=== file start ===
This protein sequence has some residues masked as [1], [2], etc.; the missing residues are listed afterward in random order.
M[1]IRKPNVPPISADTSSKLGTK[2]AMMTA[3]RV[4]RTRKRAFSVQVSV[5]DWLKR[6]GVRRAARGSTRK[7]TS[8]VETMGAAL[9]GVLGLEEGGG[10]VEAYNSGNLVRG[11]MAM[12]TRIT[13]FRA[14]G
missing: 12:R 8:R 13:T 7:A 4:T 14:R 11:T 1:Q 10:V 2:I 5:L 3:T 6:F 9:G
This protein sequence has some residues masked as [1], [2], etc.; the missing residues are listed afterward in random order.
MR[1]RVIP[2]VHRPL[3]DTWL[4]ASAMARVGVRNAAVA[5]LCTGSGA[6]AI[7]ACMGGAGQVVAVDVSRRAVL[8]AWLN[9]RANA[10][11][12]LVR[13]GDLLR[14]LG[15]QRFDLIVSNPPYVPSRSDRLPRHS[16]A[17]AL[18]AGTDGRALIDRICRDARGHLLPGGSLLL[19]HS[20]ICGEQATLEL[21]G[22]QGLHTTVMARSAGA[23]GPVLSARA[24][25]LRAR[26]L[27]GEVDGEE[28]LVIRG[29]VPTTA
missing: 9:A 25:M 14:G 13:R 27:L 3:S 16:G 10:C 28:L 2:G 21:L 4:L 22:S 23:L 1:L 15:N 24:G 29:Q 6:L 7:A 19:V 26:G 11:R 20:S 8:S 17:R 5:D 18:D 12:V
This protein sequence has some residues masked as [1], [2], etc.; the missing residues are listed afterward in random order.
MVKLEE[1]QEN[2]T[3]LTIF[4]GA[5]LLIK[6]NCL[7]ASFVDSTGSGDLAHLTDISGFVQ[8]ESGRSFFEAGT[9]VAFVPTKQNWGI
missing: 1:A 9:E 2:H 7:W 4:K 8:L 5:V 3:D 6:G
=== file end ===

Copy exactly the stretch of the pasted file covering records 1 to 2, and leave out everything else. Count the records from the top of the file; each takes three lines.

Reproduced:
This protein sequence has some residues masked as [1], [2], etc.; the missing residues are listed afterward in random order.
M[1]IRKPNVPPISADTSSKLGTK[2]AMMTA[3]RV[4]RTRKRAFSVQVSV[5]DWLKR[6]GVRRAARGSTRK[7]TS[8]VETMGAAL[9]GVLGLEEGGG[10]VEAYNSGNLVRG[11]MAM[12]TRIT[13]FRA[14]G
missing: 12:R 8:R 13:T 7:A 4:T 14:R 11:T 1:Q 10:V 2:I 5:L 3:T 6:F 9:G
This protein sequence has some residues masked as [1], [2], etc.; the missing residues are listed afterward in random order.
MR[1]RVIP[2]VHRPL[3]DTWL[4]ASAMARVGVRNAAVA[5]LCTGSGA[6]AI[7]ACMGGAGQVVAVDVSRRAVL[8]AWLN[9]RANA[10][11][12]LVR[13]GDLLR[14]LG[15]QRFDLIVSNPPYVPSRSDRLPRHS[16]A[17]AL[18]AGTDGRALIDRICRDARGHLLPGGSLLL[19]HS[20]ICGEQATLEL[21]G[22]QGLHTTVMARSAGA[23]GPVLSARA[24][25]LRAR[26]L[27]GEVDGEE[28]LVIRG[29]VPTTA
missing: 9:A 25:M 14:G 13:R 27:L 3:S 16:G 10:C 28:L 2:G 21:L 4:L 22:S 23:L 1:L 15:N 24:G 29:Q 6:L 7:A 19:V 26:G 11:R 20:S 8:S 17:R 5:D 18:D 12:V